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Older iPhone Models Bolster Record Global Sales
Older iPhone Models Bolster Record Global Sales

By Adam Dickter
July 24, 2013 11:49AM

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"Consumers have a lot more choices at the high end," said analyst Michael Levin. He added that increasing its customer base is a mixed blessing for Apple since newcomers tend to buy the cheaper models. "Previously, customers would upgrade or buy the top iPhone, and now a lot of first-time buyers are buying the legacy device rather than the flagship."
 

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Even with competitors swarming into the market with equal or better specs, Apple's iPhone continues to be a consumer favorite around the world, with record sales of more than 31 million in the quarter ending in June -- the highest ever for that period.

The iPhone continues to be Apple's most lucrative product, contributing strongly to the Cupertino, Calif.-based technology giant's $35.36 billion in revenue and $6.96 billion in net profit slightly better than Wall Street analysts' projections for the quarter.

Undercut by 4S

Analysts say the vibrant iPhone sales may largely be attributable to the sales of the discounted, penultimate device, the 4S, which is now available in emerging overseas markets.

In the U.S., the most recent iPhone, model 5, which was released last fall, amounted to slightly more than half of iPhone sales, according to surveys by the Chicago-based Consumer Intelligence Research Partners, which polls 500 consumers every quarter.

"The iPhone 5 hasn't done as well as the 4S," said Michael Levin, co-founder of CIRP. "At this point in its lifecycle, the 4S accounted for 70 percent of iPhone sales, while the 5 is at 52 percent."

Apple hasn't disclosed a breakdown of iPhone sales. But in an earnings call with analysts on Tuesday, CEO Tim Cook confirmed that overall sales of the iPhone 5 amounted to slightly more than half, according to a participant in the call.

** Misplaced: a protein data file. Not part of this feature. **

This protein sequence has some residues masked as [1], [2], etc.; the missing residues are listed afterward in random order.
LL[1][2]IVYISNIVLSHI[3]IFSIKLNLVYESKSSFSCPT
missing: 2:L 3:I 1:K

Levin attributed the difference to increased competition from devices such as Samsung's Galaxy S 4 and new devices running the latest version of the BlackBerry and Windows operating systems.

"Consumers have a lot more choices at the high end," Levin told us. He added that increasing its customer base is a mixed blessing for Apple since newcomers tend to buy the cheaper models. "Previously, customers would upgrade or buy the top iPhone, and now a lot of first-time buyers are buying the legacy device rather than the flagship."

The basic model (16 gigabyte) iPhone5, which has a larger screen and access to long-term evolution, high-speed data, sells for $200 with a two-year voice and data contract. But the top wireless carriers are selling the 4S for $99 and giving away the iPhone 4 for free with a two-year contract. Lower revenue from the cheaper devices is already being seen in lower margins.

New Products Needed

Apple's third-quarter numbers were particularly encouraging given that it hasn't launched a major new product yet this year. But Apple, under CEO Tim Cook, clearly recognizes that it can't rest on its laurels for long. Speculation is rife that the company will refresh the iPad and iPhone lines soon with a variety of screen sizes. While the iPhone 5 is the first to increase the display from 3.5 inches to 4, The Wall Street Journal recently reported that Apple is looking at larger screens for the phones and smaller screens for tablets.

Apple already has the 7-inch iPad mini. But its biggest rival, Samsung, has a range of 27 screen sizes for its tablets and phones.

With a new iPhone on the horizon, Apple should be glad for the new customers incorporated into its ecosystem of the App Store, iTunes and iCloud, who may well be enticed to "generation skip" from the older models to the newest when their contracts are up.
 

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